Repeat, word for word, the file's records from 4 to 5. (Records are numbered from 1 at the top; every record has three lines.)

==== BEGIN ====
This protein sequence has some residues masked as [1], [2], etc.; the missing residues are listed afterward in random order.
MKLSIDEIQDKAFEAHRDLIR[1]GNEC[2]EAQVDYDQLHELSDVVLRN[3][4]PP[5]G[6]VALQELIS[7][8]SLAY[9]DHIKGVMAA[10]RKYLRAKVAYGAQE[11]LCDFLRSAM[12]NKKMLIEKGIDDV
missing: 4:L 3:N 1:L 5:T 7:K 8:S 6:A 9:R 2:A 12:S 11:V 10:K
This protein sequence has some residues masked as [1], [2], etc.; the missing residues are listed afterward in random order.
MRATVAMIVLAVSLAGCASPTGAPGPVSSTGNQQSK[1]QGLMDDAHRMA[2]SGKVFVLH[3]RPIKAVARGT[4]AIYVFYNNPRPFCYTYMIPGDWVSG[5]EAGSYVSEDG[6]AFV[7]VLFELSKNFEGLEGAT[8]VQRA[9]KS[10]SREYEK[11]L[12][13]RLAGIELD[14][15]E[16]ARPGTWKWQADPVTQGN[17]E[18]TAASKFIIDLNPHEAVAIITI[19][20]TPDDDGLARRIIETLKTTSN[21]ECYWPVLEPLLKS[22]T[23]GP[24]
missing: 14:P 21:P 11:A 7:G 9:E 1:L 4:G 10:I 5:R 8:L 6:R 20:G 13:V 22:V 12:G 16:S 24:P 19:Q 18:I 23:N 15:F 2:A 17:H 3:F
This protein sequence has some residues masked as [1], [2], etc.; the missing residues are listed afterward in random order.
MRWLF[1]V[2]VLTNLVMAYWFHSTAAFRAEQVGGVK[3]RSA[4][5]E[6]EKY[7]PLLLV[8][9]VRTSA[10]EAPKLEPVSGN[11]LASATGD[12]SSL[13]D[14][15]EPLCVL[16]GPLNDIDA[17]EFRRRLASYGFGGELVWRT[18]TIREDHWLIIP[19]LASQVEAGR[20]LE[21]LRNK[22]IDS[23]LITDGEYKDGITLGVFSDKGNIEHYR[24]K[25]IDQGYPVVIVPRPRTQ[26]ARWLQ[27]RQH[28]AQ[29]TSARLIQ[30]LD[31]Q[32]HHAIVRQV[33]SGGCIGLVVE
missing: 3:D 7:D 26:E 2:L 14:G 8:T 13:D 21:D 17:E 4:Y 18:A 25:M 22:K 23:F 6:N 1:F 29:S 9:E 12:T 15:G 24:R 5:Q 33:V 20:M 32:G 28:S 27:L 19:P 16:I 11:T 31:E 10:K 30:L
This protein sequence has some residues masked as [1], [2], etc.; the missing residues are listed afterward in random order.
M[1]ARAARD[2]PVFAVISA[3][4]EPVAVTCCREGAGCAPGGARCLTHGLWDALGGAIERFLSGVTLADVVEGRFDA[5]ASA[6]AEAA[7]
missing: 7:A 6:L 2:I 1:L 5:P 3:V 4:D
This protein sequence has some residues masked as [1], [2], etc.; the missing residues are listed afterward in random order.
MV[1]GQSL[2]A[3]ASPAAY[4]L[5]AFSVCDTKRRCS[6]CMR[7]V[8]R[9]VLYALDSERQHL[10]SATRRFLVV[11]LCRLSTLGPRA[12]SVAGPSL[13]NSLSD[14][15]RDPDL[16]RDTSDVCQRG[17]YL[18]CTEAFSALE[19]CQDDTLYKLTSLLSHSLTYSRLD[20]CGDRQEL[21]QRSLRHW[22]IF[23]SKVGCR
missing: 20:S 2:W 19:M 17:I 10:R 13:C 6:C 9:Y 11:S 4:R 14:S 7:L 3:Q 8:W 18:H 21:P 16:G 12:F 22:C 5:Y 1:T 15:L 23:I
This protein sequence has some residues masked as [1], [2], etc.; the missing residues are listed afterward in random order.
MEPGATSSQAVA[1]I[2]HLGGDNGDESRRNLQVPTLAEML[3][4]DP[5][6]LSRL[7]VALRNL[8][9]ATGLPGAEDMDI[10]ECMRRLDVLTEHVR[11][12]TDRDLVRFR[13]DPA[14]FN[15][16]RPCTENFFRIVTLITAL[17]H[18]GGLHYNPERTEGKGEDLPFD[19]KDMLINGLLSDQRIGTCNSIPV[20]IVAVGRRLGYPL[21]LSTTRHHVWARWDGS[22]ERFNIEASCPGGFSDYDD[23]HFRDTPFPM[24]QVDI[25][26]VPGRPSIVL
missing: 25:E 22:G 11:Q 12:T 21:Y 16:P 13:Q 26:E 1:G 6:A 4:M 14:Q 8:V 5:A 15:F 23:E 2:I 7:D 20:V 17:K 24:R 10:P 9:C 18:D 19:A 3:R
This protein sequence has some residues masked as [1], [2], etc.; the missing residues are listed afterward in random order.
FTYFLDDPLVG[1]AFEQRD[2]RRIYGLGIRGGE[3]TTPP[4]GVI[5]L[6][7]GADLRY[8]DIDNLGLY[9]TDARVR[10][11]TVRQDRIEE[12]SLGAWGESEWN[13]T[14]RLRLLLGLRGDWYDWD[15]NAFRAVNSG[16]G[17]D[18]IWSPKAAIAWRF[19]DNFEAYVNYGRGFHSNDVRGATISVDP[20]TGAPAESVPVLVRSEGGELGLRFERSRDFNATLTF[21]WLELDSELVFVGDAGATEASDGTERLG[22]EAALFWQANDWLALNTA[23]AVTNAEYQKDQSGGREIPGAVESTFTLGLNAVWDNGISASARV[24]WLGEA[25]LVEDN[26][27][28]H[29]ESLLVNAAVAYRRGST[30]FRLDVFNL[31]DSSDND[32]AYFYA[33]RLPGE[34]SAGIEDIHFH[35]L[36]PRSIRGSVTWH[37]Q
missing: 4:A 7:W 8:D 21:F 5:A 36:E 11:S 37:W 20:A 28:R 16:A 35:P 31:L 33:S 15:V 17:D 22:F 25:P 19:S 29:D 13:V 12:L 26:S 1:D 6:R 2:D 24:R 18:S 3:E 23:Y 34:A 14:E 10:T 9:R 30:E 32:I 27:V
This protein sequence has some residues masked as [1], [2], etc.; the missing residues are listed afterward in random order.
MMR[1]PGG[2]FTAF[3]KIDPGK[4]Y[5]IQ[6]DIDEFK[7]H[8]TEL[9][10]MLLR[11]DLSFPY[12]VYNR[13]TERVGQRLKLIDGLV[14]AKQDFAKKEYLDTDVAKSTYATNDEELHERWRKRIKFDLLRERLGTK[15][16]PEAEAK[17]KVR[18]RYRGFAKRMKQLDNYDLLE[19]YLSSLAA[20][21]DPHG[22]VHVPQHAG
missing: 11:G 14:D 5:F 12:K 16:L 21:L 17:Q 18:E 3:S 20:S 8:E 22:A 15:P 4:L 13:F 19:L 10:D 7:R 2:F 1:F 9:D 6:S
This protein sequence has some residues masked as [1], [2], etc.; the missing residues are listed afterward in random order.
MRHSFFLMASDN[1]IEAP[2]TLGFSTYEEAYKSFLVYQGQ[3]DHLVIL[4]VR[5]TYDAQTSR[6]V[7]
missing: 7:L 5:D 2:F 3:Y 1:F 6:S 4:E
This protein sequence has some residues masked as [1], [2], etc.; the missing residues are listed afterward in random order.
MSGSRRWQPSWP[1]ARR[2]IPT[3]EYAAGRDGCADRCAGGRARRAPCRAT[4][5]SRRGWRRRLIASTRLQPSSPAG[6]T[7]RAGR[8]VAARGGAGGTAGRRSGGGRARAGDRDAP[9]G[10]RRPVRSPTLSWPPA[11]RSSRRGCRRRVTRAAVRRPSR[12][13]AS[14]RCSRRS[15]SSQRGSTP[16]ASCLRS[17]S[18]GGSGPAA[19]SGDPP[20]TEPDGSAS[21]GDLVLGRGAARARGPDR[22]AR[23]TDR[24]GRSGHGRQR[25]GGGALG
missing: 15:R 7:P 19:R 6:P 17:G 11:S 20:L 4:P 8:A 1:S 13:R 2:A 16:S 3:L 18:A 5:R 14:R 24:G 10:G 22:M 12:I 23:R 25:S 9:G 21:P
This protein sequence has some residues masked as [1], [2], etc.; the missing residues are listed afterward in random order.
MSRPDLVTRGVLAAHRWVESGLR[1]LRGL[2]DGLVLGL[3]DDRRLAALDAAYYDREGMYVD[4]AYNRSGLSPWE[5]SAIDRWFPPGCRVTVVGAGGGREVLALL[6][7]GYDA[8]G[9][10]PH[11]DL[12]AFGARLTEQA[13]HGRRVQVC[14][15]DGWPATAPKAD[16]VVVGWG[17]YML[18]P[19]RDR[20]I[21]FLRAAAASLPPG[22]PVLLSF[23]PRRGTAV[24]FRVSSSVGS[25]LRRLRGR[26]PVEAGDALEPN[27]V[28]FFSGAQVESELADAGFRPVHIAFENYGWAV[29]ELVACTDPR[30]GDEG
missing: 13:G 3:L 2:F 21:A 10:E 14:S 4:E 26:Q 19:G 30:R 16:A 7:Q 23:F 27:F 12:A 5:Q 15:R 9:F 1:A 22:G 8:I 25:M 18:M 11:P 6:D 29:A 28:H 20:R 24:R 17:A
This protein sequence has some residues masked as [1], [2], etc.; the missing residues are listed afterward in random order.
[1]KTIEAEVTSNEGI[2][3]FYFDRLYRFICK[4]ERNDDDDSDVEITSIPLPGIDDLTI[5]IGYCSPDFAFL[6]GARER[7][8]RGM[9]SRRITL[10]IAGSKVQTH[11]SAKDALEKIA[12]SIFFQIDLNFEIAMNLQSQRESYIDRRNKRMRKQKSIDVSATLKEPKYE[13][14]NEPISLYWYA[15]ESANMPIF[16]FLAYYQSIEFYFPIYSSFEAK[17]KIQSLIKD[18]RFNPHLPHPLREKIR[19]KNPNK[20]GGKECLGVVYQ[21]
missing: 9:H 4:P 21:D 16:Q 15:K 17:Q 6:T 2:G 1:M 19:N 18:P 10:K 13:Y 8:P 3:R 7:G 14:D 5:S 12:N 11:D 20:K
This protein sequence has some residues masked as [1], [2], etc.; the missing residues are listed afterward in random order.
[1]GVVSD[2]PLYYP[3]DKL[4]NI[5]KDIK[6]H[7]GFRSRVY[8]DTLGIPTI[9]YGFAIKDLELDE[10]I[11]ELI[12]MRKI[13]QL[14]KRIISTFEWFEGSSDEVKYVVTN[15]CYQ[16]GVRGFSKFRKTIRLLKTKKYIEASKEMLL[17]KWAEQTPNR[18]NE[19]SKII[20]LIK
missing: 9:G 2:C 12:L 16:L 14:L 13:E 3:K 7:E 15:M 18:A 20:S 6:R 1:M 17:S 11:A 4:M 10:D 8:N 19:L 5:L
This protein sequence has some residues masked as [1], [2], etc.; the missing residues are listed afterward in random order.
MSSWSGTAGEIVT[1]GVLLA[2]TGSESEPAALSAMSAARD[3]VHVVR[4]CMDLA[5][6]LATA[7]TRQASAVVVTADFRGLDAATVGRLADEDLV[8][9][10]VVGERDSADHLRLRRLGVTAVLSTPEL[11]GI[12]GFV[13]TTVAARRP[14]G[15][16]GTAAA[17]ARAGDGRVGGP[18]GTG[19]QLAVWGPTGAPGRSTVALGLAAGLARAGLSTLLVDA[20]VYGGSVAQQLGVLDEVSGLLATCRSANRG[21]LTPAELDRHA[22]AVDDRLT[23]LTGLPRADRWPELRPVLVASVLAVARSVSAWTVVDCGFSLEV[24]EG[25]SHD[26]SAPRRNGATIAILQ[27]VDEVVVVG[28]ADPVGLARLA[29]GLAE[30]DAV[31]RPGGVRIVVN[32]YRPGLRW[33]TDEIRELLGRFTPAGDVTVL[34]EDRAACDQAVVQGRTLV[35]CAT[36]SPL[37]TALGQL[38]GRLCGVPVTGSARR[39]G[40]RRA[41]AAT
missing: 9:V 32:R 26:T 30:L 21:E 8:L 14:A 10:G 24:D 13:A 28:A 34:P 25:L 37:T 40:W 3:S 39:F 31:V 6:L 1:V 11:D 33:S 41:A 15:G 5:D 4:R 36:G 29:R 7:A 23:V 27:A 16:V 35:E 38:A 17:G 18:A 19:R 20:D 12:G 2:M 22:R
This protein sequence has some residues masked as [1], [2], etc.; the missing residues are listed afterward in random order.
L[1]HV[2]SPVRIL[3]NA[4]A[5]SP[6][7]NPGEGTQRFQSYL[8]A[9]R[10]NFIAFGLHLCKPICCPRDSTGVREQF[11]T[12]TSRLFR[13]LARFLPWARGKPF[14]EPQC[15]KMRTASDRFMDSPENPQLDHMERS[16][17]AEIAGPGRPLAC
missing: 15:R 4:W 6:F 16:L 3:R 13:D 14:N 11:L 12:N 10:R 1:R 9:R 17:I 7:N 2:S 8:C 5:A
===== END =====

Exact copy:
This protein sequence has some residues masked as [1], [2], etc.; the missing residues are listed afterward in random order.
M[1]ARAARD[2]PVFAVISA[3][4]EPVAVTCCREGAGCAPGGARCLTHGLWDALGGAIERFLSGVTLADVVEGRFDA[5]ASA[6]AEAA[7]
missing: 7:A 6:L 2:I 1:L 5:P 3:V 4:D
This protein sequence has some residues masked as [1], [2], etc.; the missing residues are listed afterward in random order.
MV[1]GQSL[2]A[3]ASPAAY[4]L[5]AFSVCDTKRRCS[6]CMR[7]V[8]R[9]VLYALDSERQHL[10]SATRRFLVV[11]LCRLSTLGPRA[12]SVAGPSL[13]NSLSD[14][15]RDPDL[16]RDTSDVCQRG[17]YL[18]CTEAFSALE[19]CQDDTLYKLTSLLSHSLTYSRLD[20]CGDRQEL[21]QRSLRHW[22]IF[23]SKVGCR
missing: 20:S 2:W 19:M 17:I 10:R 13:C 6:C 9:Y 11:S 4:R 14:S 7:L 3:Q 8:W 18:H 21:P 16:G 12:F 22:C 5:Y 1:T 15:L 23:I